Tina Turner dies at 83 after ‘Long Illness’

MAY 24 – One of rock and soul music’s greatest icons and comeback stories — has died, leaving a seven-decade legacy that blazed a trail for divas like Beyoncé, Rihanna, Christina Aguilera, Amy Winehouse, Jazmine Sullivan and Annie Lennox. In a statement released Wednesday, her representative announced: “Tina Turner, the ‘Queen of Rock ’n’ Roll,’ has died peacefully today at the age of 83 after a long illness in her home in Kusnacht near Zurich, Switzerland. With her, the world loses a music legend and a role model.”

U.S. singer Tina Turner poses at the red carpet ceremony before the Giorgio Armani One Night Only in Beijing fashion show at the 798 Art Zone in Beijing, China, 31 May 2012.

The 12-time Grammy winner, two-time Rock & Roll Hall of Fame inductee, and fiery, gritty voice of classics like “River Deep — Mountain High,” “Proud Mary,” “Nutbush City Limits,” “What’s Love Got to Do With It,” “Better Be Good to Me,” “We Don’t Need Another Hero (Thunderdome)” and the fittingly titled “The Best” had suffered various health issues in recent years, including a debilitating stroke in 2013, intestinal cancer in 2016 and a kidney transplant in 2017.

Turner was born Anna Mae Bullock on Nov. 26, 1939, in Brownsville, Tenn., and she began singing at age 11 in Nutbush’s Spring Hill Baptist Church choir. She launched her music career in her late teens, after meeting her future husband, bandleader Ike Turner, at the Manhattan Club in East St. Louis. She was asked to officially join Ike’s group, the Kings of Rhythm, after grabbing the microphone during an intermission and impressing Ike with her impromptu performance of B.B. King’s “You Know I Love You.” Her first recording, where she was billed as Little Ann, was the Kings of Rhythm’s 1958 single “Boxtop.” She later changed her stage name to Tina, which rhymed with “Sheena,” upon Ike’s suggestion; the name was inspired by the comic book character Sheena, Queen of the Jungle, which influenced her wild, vibrant onstage persona.

The singer’s first release as Tina Turner was 1960’s “A Fool in Love,” which went to No. 2 on the Hot R&B Sides chart and No. 27 on the Billboard Hot 100, followed by the Ike & Tina Turner Revue hits “I Idolize You,” “Poor Fool,” “Tra La La La La” and “It’s Gonna Work Out Fine,” the last earning a Grammy nomination for Best Rock and Roll Performance. Through constant touring and Chitlin’ Circuit gigs, the Ike & Tina Turner Revue quickly developed a reputation for being architects of early rock ’n’ roll and one of the most dynamic live acts in R&B.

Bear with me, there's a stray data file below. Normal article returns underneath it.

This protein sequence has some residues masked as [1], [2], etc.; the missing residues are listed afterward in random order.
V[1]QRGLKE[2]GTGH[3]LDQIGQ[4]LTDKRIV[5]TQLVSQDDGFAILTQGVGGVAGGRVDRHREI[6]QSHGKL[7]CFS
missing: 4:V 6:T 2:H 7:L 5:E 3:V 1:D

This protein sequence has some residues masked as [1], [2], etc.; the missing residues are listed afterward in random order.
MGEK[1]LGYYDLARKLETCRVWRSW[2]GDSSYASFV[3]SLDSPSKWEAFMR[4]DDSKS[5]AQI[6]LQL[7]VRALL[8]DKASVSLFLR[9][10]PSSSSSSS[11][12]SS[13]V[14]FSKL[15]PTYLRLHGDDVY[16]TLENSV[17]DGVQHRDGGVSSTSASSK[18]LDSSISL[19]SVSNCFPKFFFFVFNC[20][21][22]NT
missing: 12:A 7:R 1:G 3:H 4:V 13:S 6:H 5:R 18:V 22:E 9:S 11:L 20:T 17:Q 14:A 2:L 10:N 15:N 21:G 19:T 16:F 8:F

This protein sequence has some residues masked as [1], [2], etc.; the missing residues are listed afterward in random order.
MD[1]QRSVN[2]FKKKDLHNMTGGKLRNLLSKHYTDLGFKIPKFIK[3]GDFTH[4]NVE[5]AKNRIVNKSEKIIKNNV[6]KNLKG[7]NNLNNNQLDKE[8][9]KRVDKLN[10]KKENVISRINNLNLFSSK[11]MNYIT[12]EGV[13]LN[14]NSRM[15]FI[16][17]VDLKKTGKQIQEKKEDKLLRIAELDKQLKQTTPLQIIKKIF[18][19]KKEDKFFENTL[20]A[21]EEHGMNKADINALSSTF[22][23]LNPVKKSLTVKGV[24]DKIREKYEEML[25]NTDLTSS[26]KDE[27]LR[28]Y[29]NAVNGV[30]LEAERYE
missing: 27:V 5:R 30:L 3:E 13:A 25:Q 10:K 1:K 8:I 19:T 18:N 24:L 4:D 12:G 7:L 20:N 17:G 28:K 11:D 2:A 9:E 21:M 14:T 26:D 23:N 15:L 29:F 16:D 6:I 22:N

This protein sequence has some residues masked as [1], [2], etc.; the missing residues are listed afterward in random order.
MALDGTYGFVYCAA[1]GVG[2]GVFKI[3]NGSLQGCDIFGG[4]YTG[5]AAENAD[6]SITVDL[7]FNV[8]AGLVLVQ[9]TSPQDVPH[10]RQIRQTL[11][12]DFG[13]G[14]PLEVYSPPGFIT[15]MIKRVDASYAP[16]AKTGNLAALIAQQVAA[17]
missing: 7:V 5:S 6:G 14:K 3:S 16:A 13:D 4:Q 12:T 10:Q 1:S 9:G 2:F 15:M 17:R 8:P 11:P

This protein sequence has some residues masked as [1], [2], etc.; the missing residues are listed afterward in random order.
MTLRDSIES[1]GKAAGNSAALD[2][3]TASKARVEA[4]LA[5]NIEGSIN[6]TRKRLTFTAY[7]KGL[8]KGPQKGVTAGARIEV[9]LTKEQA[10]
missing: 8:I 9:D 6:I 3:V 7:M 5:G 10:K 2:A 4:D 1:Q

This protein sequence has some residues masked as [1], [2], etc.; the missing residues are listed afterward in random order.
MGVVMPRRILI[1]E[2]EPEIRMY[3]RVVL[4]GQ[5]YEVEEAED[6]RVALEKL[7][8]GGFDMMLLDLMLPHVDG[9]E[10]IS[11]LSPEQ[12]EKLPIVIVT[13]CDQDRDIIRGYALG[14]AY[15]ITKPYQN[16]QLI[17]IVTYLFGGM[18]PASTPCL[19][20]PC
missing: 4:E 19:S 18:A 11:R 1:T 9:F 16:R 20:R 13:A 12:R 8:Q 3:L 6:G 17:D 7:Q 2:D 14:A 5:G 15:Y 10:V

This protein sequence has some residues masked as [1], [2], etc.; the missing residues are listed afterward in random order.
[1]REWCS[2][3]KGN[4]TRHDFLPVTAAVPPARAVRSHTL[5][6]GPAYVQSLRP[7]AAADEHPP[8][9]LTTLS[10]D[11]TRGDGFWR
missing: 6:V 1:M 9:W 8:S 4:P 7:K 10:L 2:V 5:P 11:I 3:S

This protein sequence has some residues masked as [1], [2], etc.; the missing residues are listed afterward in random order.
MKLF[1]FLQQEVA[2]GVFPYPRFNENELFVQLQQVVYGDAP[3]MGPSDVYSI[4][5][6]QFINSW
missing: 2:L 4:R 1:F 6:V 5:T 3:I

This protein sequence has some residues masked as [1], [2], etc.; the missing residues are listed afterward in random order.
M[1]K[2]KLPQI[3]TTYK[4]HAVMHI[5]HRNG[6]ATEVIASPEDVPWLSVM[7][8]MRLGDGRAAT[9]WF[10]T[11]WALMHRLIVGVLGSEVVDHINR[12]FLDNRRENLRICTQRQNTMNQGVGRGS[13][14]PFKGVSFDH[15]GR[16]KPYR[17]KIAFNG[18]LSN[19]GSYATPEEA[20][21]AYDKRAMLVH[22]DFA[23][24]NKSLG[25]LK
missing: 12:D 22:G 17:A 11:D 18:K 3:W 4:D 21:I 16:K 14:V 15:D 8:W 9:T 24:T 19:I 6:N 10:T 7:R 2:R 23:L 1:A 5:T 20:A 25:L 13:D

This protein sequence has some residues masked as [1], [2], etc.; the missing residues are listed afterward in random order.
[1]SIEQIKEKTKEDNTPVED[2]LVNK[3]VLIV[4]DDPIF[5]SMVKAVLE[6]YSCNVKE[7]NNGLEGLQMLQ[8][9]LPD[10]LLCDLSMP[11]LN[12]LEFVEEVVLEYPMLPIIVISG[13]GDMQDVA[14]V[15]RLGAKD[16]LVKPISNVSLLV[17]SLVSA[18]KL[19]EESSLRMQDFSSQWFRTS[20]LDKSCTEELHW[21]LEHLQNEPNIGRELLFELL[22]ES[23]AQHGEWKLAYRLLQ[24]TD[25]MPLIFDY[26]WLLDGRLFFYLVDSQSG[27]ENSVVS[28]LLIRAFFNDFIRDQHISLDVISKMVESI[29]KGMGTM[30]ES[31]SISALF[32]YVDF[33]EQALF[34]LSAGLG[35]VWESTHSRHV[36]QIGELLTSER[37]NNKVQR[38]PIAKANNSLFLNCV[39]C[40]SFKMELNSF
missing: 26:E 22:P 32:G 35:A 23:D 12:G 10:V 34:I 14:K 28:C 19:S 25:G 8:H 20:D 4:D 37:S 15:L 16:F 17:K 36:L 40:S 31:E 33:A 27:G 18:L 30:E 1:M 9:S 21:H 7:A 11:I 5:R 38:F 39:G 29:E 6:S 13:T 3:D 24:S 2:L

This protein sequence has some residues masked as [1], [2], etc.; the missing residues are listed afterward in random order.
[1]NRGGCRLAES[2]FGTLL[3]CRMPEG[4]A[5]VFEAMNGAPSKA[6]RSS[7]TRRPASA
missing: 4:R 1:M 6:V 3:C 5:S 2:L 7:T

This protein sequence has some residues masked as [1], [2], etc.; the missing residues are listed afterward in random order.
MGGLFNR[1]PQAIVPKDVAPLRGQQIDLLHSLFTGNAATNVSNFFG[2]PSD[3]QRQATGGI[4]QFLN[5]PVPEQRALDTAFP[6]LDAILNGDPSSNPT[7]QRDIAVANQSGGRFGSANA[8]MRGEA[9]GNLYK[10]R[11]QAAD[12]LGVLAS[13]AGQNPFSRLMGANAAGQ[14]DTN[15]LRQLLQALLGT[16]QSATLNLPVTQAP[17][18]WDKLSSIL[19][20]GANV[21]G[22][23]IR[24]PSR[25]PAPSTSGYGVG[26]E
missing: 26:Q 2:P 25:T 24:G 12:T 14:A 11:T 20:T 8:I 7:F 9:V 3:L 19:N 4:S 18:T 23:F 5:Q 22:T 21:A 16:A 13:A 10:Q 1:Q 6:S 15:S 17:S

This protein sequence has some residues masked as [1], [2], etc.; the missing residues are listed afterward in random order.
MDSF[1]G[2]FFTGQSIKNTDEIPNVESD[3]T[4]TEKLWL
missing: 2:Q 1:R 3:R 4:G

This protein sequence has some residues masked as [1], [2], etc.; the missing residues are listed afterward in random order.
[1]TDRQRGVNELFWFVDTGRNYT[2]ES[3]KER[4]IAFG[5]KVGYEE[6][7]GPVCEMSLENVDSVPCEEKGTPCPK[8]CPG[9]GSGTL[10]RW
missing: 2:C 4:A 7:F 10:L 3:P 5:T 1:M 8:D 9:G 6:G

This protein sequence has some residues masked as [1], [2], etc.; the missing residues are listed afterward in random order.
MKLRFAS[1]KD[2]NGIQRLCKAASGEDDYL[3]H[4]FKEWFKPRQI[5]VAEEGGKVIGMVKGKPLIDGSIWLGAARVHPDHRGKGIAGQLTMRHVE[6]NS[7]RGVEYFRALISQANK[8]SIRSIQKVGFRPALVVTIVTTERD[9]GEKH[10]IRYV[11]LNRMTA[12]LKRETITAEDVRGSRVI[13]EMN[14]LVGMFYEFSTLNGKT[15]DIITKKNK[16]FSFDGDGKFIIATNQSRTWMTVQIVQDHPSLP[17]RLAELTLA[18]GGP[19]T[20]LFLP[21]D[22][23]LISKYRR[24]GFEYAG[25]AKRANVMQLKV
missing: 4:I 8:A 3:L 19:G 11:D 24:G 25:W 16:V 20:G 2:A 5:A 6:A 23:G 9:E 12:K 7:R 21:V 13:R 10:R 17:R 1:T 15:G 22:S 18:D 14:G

Ike & Tina began a nearly decade-long streak of mainstream success in 1966 when they signed to Wall of Sound producer Phil Spector’s Philles label and released the stupendous international smash “River Deep — Mountain High,” which Spector considered to be his finest work. A year later, Tina became the first female artist, as well as the first Black artist, to appear on the cover of Rolling Stone. A headlining Vegas residency and tour with the Rolling Stones followed, and in 1971, Ike & Tina’s cover of Creedence Clearwater Revival’s “Proud Mary” became their biggest U.S. hit, peaking at No. 4 on the Billboard Hot 100, selling more than 1 million copies, winning a Grammy for Best R&B Performance by a Duo or Group and arguably becoming more iconic than the CCR original.

Tina achieved great critical and commercial success as part of the Ike & Tina Turner Revue, who were inducted into the Rock & Roll Hall of Fame in 1991 and had two of their singles, “River Deep — Mountain High” and “Proud Mary,” entered into the Grammy Hall of Fame. However, Ike, who Tina had begun dating in 1960 and married in 1962, was famously abusive, unfaithful and addicted to cocaine — a situation that led Tina to attempt suicide in 1968. She finally left Ike in 1976 after they got into a violent altercation in a car in Dallas, with Tina fleeing the scene with only 36 cents in her pocket. After Ike and Tina’s divorce was finalized in 1978, many industry pundits (and Ike himself) believed her career was over, but Tina, who at that point was nearly 40, instead orchestrated one of the most spectacular comebacks in pop history.

Tina’s many other accolades and honors include a Lifetime Achievement Grammy, three American Music Awards, two MTV Video Music Awards, an NAACP Image Award, an Essence Award, two World Music Awards, a star on the Hollywood Walk of Fame, a Kennedy Center Honor and inductions into the Soul Music Hall of Fame, the St. Louis Classic Rock Hall of Fame and the Memphis Music Hall of Fame. She is survived by Bach and two sons, Ike Turner Jr. and Michael Turner.


SOURCE: Yahoo Entertainment


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